Mike Huckabee is a man among his own people.  And his people love Mike Huckabee.

The first time the presenter said his name–before he was introduced–he received loud cheers and a standing ovation.  It was a sign of things to come.

With a well-structured speech, Huckabee won over the crowd handily.  He was humorous from the beginning, relaying a story of a lady who at the beginning of his political career asked him if he was “a narrow-minded Baptist who thinks only Baptists go to heaven.”  “I’m more narrow-minded than that,” Huck responded.  “I don’t think some of the Baptists will make it.”

He was clear on his positions on various issues.  He thinks that our freedom, families and faith are all under attack.  He began with the war against Islamofascism, apparently hoping to allay concerns about his soft national security policy.  He was strong on immigration, receiving rousing cheers in calling for the border to be closed and clearly emphasizing that he blames the government for the problem, not the people coming across.

He was as expected on family issues–in fact, it was the briefest part of his speech.  This audience doesn’t need to hear his position on family issues.  They know what Huck stands for here.
And when articulating the assault on the faith, Huck didn’t shy away from taking shots at those who want to woo the “values voters” votes, namely Rudy and Mitt.  He claimed, “People who are seeking our support should sing from the heart rather than lip sync the words to our songs.  I don’t think that people should have more political positions than Elvis had waste sizes.”

But most importantly for Huckabee, he offered a stirring appeal to those who think like him to refuse to put politics above principle, to support his candidacy for President rather than compromising, implicitly comparing himself to Lazarus, whom Jesus raised from the dead.  He closed with an appeal to social conservatives to put their fortunes and their sacred honor to work and not compromise their platform.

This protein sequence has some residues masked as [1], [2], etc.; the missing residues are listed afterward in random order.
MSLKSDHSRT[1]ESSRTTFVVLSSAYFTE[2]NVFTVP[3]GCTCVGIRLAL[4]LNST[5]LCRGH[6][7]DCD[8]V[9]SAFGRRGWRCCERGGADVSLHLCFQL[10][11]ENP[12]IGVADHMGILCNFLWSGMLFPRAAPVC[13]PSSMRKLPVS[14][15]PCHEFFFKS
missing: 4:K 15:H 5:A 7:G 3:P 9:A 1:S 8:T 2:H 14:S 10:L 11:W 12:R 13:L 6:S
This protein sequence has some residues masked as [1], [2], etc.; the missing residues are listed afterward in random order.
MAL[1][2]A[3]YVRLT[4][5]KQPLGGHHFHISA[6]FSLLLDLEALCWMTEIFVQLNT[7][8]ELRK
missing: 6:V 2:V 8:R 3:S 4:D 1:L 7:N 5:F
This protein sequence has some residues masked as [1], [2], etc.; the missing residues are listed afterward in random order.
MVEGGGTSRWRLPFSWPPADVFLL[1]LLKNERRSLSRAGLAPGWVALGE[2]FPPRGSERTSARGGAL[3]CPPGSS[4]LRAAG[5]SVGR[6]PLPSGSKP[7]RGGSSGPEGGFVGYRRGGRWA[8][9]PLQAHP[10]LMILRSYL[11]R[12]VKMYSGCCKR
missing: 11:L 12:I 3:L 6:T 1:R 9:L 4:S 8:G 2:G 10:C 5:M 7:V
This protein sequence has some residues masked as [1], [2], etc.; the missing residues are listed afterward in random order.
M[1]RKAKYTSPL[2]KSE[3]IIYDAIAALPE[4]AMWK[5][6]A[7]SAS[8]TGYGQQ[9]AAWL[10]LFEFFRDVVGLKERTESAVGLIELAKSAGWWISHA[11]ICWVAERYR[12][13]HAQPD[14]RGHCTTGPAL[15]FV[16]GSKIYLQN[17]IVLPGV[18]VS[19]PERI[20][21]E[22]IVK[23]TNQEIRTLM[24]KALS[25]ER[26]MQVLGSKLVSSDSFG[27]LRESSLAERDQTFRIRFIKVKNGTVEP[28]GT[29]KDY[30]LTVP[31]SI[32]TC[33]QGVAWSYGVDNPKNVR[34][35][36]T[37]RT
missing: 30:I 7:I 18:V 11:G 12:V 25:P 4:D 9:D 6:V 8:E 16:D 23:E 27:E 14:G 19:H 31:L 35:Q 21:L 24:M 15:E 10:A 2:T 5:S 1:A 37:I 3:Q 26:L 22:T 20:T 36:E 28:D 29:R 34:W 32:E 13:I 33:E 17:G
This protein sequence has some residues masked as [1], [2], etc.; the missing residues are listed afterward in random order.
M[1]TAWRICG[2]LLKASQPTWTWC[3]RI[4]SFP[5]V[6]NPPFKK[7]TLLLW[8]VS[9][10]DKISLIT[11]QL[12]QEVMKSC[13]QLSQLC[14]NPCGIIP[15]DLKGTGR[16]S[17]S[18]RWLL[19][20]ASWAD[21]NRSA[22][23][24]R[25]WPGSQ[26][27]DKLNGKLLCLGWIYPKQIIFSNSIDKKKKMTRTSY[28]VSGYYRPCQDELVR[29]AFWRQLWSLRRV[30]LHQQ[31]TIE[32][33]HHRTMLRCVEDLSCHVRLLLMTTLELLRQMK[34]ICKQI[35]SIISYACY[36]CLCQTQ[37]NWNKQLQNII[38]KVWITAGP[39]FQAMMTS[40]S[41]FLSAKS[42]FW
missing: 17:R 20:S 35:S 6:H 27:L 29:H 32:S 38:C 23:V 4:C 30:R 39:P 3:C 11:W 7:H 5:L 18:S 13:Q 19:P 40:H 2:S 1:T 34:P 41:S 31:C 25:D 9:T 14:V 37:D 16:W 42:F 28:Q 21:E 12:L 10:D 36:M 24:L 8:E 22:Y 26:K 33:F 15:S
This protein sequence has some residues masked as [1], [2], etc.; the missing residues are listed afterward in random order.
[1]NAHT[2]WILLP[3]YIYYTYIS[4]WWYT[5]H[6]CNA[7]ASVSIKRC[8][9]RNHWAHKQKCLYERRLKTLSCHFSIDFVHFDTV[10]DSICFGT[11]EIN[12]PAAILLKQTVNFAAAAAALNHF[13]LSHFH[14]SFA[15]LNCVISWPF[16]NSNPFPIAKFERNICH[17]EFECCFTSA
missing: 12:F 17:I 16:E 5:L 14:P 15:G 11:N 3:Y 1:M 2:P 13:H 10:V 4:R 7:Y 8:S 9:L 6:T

It was a beautiful speech, and the crowd loved him.  I’ll go out on a limb and claim that it will be Huckabee who will win the straw poll here–at least the straw poll of the votes on the ground.  More than any other candidate thus far, Mike Huckabee had the room energetic, enthusiastic and excited.

It wasn’t a perfect speech, of course.  He gave generalizations about what he would do, rather than specific changes.  He didn’t outline his leadership qualifications, leaving us wondering why he should be the one to make these policy changes.  But for the amount of time he had, Huckabee took large strides toward invigorating his campaign and rallying troops around him.

Will the evangelical leaders that are apparently meeting to decide whom to back value the enthusiasm over “electability?”  Will they prefer Romney’s managerial experience and ability to raise funds, and view him as a more “complete package” because of his economic policies?

Questions remain,  but one answer is clear–Mike Huckabee deserves to be considered as a top-tier candidate for the Republican party.  Even with his unusual (for Republican) financial views, he is a solid campaigner and a world-class communicator who could be an extraordinarily effective President.

Posted by Matthew Lee Anderson

Matthew Lee Anderson is the Founder and Lead Writer of Mere Orthodoxy. He is the author of Earthen Vessels: Why Our Bodies Matter to our Faith and The End of Our Exploring: A Book about Questioning and the Confidence of Faith. Follow him on Twitter or on Facebook.